Opinion

‘The agency environment made me a professional but pet projects made me a creator’

Superson’s managing partner Antti Toivonen believes that agencies should accept that the most driven talent are not theirs to own, and that having a creative ‘side hustle’ results in happier, more productive and imaginative employees

Over my years in this creative line, I’ve noticed there are two types of people: those who are makers and creators outside of work and those who aren’t. And the people I have always found the greatest to work with are the ones with pet projects of any kind. And I’m not just referring to adland ‘creatives’. I mean everyone.

The ones pushing their boundaries – be it in gaming, art, eco-events, fintech, F&B or fashion – flex their creative muscle in a very special way. Being a maker means fearless thinking and practical ideas at the same time. And it teaches you to change a tire of a moving car, so to speak.

By day, they may be account managers, programmers or art directors, but at the same time, they are producers, essentially ‘entrepreneurs’ in their own right. You meet them in the freelance community, in small collectives and start-ups, and sometimes in bigger agencies too. 

Despite the cute name, ‘pet projects’ are serious business. Firstly, they require equally hard work, if not harder. Secondly, I’d argue that 50% of a person’s value comes from skills learned in their ‘business as usual’ jobs. The other 50% comes from more entrepreneurial endeavours.

To give a bit of personal context, before launching Superson Singapore, I was an independent creative director for years. I had the opportunity to work on great client projects through great agencies, but I also had the space to hone my skills in filmmaking – something I always loved, but knew little about.

Since then, together with my partners, we’ve not only learned how to tell stories and finance films, but we’ve gone on to have our films premiere at The Sundance Film Festival and Toronto International Film Festival, among others. 

We also wrote and produced a full-length Singaporean feature called Tiong Bahru Social Club, coming out next year – something I could have never dreamed of in a full-time agency gig.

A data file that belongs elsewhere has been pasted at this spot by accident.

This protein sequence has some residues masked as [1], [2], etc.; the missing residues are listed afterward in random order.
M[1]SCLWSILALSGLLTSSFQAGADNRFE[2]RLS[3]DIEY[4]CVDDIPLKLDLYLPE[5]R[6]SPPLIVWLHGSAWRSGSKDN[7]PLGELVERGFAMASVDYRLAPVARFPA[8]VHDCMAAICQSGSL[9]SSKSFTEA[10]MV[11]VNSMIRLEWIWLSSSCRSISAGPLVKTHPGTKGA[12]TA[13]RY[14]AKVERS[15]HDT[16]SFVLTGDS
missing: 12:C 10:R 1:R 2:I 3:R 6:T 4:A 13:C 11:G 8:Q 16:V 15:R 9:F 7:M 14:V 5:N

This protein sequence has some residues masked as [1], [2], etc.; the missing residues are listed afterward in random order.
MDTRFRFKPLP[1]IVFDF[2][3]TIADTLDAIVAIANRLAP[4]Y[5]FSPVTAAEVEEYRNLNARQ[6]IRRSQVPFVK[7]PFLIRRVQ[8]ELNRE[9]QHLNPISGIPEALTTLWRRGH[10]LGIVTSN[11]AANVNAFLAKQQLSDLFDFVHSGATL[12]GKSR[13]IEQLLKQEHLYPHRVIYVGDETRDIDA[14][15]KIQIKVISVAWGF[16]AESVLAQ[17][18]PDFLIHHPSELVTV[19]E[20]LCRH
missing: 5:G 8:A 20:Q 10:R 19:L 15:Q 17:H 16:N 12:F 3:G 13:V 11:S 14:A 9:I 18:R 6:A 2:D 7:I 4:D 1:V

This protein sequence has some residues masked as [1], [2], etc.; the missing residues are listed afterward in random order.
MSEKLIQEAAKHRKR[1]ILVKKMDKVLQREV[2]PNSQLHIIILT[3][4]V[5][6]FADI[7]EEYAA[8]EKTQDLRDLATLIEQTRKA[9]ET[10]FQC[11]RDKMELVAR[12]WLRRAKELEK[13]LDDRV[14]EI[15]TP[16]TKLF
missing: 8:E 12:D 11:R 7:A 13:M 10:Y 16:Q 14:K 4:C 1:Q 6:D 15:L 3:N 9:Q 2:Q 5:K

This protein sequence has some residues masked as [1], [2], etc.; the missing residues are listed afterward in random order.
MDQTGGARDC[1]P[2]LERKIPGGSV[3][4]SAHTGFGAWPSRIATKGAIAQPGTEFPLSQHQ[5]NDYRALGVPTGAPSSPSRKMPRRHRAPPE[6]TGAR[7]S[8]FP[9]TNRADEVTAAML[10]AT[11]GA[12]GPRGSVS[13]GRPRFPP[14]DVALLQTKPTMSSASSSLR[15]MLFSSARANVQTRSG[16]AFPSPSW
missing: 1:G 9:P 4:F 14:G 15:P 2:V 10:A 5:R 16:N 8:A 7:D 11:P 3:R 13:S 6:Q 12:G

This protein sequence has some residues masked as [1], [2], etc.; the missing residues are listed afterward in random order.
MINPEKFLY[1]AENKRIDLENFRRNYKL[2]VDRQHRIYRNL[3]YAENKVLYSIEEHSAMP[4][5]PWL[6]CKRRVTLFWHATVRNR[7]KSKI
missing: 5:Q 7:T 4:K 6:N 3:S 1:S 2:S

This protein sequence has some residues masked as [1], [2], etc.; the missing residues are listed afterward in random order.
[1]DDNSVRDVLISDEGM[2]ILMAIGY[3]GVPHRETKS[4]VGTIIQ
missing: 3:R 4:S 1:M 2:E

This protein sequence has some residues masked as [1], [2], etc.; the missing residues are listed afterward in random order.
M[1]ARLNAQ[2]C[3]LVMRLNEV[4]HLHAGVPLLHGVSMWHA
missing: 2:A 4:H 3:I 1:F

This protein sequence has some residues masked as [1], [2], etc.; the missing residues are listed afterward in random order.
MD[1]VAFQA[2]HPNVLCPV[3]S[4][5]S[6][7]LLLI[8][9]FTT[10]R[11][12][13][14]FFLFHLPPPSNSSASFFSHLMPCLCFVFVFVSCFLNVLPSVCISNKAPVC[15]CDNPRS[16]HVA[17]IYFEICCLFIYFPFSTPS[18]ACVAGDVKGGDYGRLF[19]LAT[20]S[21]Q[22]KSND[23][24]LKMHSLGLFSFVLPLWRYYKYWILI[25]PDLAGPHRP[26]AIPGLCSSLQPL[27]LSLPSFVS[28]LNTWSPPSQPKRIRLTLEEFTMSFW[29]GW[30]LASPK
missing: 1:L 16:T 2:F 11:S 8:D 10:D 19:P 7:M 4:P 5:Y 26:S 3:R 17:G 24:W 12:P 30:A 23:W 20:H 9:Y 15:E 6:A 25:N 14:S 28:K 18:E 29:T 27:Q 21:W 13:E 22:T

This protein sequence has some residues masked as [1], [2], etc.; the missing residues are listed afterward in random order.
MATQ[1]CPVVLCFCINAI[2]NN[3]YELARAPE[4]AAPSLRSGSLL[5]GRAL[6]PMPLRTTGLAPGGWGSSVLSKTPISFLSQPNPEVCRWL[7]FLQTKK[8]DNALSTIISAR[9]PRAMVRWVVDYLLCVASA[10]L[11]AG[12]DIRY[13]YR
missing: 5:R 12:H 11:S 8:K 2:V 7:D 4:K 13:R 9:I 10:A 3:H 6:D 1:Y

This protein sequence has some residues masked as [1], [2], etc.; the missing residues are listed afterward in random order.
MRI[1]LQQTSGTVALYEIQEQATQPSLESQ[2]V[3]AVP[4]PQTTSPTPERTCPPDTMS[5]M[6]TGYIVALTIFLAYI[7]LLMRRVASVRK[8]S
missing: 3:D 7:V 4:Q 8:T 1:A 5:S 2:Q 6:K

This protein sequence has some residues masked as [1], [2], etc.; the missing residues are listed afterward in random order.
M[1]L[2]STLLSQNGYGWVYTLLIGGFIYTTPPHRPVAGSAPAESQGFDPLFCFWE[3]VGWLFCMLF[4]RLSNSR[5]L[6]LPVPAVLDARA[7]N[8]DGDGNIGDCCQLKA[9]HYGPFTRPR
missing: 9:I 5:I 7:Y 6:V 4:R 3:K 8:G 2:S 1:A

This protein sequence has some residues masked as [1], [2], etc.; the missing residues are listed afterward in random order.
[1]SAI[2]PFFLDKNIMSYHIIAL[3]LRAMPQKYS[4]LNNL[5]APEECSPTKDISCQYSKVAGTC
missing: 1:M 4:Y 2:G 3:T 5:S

I’ve also been involved in a very exciting fashion e-commerce start up, and if we rewind even further, I had ventures in bag manufacturing, released music on vinyl and starred in my own TV show. All while doing good client work, even if I do say so myself.

Now looking back, the biggest growth happened in areas that came from these ‘side-hustles’, and not ‘business as usual’. I could say that the agency environment made me a professional, but pet projects made me the creator I am. These two worlds feed into each other every day – storytelling is not a mere industry buzzword to us anymore.

Side-hustles expose creators to the real world, real audiences and real-life constraints. Unfortunately, agency environments are sometimes designed to keep creatives in a safe-zone detached from the outside. 

In my view, everyone with a creative itch needs the space to exercise their voice and seek genuine reactions. It sounds obvious, but traditionally our industry hasn’t really enabled it. Having these outlets means giving up on the idea that you can have someone sitting in an office for 40 hours every week, month after month. 

We need to be genuinely okay with the fact that the most driven people are not ours to own. Almost every creator I know needs an occasional week or two, and sometimes up to a month, to focus on their own projects, and our company systems need to enable it. Only then can we have the best people on our projects too.

Embracing passion projects is a way to fight institutionalisation, a slow but common and lethal poison in this line. “Doing things” outside of our “business as usual” jobs is a great way to stay relevant while pushing our boundaries in a rapidly changing world.

So let’s make sure we don’t put our people in a position where they feel they need to compromise their passions, because that’s a fast track to sinking into the depths of the mundane and the “meh”. 

Instead, let’s find more ways to support and enable everyone to play to their strengths inside and outside their day jobs. That’s the foundation of a future-proof creative ecosystem that keeps things fresh for all.Antti Toivonen is the managing partner of Superson and is based out of Singapore

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